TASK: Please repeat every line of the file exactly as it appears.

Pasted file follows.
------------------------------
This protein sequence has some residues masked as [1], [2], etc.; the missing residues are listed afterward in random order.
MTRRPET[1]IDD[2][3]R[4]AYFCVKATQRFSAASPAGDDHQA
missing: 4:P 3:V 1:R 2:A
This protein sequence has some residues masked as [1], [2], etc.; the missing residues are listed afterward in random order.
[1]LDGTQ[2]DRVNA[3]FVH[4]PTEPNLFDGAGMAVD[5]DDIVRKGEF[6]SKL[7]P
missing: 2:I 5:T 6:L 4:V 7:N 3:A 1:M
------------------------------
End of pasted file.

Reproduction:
This protein sequence has some residues masked as [1], [2], etc.; the missing residues are listed afterward in random order.
MTRRPET[1]IDD[2][3]R[4]AYFCVKATQRFSAASPAGDDHQA
missing: 4:P 3:V 1:R 2:A
This protein sequence has some residues masked as [1], [2], etc.; the missing residues are listed afterward in random order.
[1]LDGTQ[2]DRVNA[3]FVH[4]PTEPNLFDGAGMAVD[5]DDIVRKGEF[6]SKL[7]P
missing: 2:I 5:T 6:L 4:V 7:N 3:A 1:M